The problem

  • After upgrading NAS system from Buster to Bullseye disks cannot spin down.

My NAS setup

  • 5x mechanical disk WD RED, no RAID, ext4 without journaling
  • Debian Bullseye, kernel 5.10
  • system is loading from sixth SSD disk (not to wake up mechanical ones)
  • hd-idle utility to set spin down after 30 mins of inactivity hd-idle -i 0 -a sda -i 1800 -a sdb -i 1800 -a sdc -i 1800 -a sdd -i 1800 -a sde -i 1800 -l /var/log/hd-idle.log
  • no hardware changes in NAS while upgrading to Bullseye, also no changes in config of hd-idle
  • NAS is in this hardware setup for 8+ years and also software setup, mainly disks were spinning down after 30 mins for years without any problems

What I have tried

  • If I use hd-idle -t sda, disk will immediately spin down, but after waking up (due to some regular disk activity), it never fall asleep again.
  • If disks are forced to spin down with hd-idle -t, they are not waking up without regular activity - so no repeating job is waking them.
  • I was suspicious about smartmontools, if there is some change in Bullseye which is waking them up. I was playing a little with /etc/smartd.conf and -n standby, but no success, so I disabled smartd completely to find if smartmontools are the hidden bad-man, but no luck, looks they aren't.
  • lsof | grep /media gives nothing (media is mountpoint for all those disks)
  • I was playing a little with iotop also with nmon. But nothing interesting found, only regular activity with SSD (system) disk.
  • I cannot run iosnoop for some reason. The packge perf-tools-unstable is installed properly, but calling iosnoop ends with bash: iosnoop: command not found even as a root. I did not find the cause of this.

It is obvious you cannot debug my system, but I will appreciate for any hints how to find the problem, who is preventing disks to spin down :-)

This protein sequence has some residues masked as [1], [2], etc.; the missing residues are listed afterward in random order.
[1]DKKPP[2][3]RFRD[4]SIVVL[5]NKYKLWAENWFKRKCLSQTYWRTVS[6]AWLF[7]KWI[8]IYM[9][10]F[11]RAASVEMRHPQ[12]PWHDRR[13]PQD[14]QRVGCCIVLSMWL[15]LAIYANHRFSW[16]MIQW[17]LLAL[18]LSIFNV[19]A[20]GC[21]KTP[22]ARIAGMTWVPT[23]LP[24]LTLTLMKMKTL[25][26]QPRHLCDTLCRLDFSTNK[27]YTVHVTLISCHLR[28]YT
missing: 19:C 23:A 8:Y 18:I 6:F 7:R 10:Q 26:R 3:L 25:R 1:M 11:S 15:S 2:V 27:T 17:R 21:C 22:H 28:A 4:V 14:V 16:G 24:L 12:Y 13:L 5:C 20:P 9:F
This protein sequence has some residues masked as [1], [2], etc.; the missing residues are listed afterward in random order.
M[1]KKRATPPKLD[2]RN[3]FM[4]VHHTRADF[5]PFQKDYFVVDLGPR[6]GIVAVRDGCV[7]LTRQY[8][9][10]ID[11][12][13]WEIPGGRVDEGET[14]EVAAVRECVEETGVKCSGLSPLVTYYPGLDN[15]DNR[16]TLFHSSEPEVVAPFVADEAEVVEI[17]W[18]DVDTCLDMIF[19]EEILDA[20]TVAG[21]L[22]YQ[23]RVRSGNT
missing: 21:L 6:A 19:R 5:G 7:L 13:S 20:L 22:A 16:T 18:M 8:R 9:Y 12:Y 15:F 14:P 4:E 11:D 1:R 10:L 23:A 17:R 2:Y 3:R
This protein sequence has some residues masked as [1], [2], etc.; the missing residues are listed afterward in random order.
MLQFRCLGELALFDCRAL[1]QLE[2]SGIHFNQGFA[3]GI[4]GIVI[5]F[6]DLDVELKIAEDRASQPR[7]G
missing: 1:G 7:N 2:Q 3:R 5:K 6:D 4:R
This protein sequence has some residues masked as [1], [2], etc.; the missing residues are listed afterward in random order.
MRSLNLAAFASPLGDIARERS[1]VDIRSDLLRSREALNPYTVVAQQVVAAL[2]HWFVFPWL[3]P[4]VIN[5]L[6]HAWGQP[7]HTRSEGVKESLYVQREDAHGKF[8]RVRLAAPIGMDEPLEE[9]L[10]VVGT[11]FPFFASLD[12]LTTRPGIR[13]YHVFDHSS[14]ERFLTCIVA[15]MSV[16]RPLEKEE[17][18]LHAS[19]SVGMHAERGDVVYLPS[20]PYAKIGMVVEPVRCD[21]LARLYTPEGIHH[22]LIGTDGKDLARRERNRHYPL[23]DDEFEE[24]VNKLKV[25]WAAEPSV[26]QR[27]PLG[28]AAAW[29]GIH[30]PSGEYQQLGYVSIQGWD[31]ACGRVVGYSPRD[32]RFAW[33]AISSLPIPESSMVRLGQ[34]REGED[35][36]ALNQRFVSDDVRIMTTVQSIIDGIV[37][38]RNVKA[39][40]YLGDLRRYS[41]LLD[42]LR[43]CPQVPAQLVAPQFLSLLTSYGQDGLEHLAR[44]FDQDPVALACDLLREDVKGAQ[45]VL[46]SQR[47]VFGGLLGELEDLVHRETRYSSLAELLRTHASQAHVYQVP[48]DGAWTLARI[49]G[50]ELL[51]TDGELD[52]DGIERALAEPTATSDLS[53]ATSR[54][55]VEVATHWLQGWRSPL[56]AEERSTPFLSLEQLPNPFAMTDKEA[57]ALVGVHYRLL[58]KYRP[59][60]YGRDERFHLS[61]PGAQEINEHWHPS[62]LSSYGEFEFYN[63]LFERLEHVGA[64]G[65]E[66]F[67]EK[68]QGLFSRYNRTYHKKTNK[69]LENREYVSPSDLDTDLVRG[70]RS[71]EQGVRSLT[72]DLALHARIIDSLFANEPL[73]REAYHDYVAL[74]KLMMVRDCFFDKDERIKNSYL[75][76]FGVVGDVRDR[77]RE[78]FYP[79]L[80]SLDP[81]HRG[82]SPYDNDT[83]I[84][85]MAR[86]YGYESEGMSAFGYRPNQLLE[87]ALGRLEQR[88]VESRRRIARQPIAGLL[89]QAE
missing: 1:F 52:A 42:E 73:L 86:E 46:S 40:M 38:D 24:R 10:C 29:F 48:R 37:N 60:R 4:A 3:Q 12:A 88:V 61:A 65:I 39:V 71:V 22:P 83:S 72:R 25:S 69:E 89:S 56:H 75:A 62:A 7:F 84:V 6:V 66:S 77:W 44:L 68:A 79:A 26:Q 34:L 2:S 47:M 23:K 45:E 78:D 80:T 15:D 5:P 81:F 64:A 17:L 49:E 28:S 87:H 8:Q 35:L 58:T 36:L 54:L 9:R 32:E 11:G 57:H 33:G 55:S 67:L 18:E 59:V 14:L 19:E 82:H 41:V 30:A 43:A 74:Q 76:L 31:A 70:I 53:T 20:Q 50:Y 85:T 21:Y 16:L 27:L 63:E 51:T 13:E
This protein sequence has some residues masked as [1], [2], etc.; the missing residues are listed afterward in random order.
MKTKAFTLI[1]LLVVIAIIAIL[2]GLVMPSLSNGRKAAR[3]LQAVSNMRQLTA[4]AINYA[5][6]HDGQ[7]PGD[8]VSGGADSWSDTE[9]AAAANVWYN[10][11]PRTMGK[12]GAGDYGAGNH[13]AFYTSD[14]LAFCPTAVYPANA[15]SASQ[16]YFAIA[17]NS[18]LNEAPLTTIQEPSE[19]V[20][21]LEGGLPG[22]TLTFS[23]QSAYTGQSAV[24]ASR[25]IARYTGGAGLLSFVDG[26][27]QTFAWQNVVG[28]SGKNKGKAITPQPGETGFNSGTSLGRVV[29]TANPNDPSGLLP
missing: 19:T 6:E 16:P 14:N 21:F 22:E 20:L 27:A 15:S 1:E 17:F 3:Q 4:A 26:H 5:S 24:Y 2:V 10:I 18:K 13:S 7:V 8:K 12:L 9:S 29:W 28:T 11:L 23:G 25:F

• Since the disks don't spin up without "normal activity" i think it's not activity that's the problem. What kernel and what version of HD-idle are you using? On github.com/adelolmo/hd-idle it states: Use disk partitions to calculate activity The disk activity is calculated by watching read/write changes on partition level instead of disk level. This is required for kernels newer than 5.4 LTS, because disk monitoring tools change read/write values on disk level, although there's no real activity on the disk itself.
    – kruemi
    Commented Jan 31, 2022 at 9:51
  • 1
    Kernel: 5.10.0-11-amd64. I did not realized how to get version of hd-idle as there is no -v or --version parameter, so only by date of binary file I can see that I have version from 2018-08-26 and on github (github.com/adelolmo/hd-idle/releases?page=2) I see the oldest version 1.0 from 2018-09-16. Funny. I will try a newer version of hd-idle and come back.
    – Martin
    Commented Jan 31, 2022 at 17:02
  • Unfortunately, also newest version of hd-idle (1.16) produces the same result as described above.
    – Martin
    Commented Jan 31, 2022 at 17:50
  • Ok. Have you read the steps listed under "run hd-idle" on github.com/adelolmo/hd-idle and checked if everything is ok?
    – kruemi
    Commented Feb 1, 2022 at 8:38

1 Answer 1


Solved. At least I know, why my disks are not sleeping. I cannot definitely say, how to trace this problem with some linux tools, I found it accidentaly in some discussion.

Looks like a change in udisks2 service. This service is checking your disks and is responsible for automounting your USB sticks etc. Now the service checks also SMART of disks (don't know why). If the disk is sleeping it will not wake it, but if it is active, udisks2 is checking SMART every 10 minutes. So if the time to sleep is 30 minutes, disk will never fall asleep. Also WD Red disks are often not able to set smaller time to sleep than 10 minutes (it is not healthy for disks to spin down too agressive, so it is reasonable limit).

Some sources:

Workaround for NAS system: you probably do not need udisks2 service at all.

sudo systemctl stop udisks2
sudo systemctl mask udisks2

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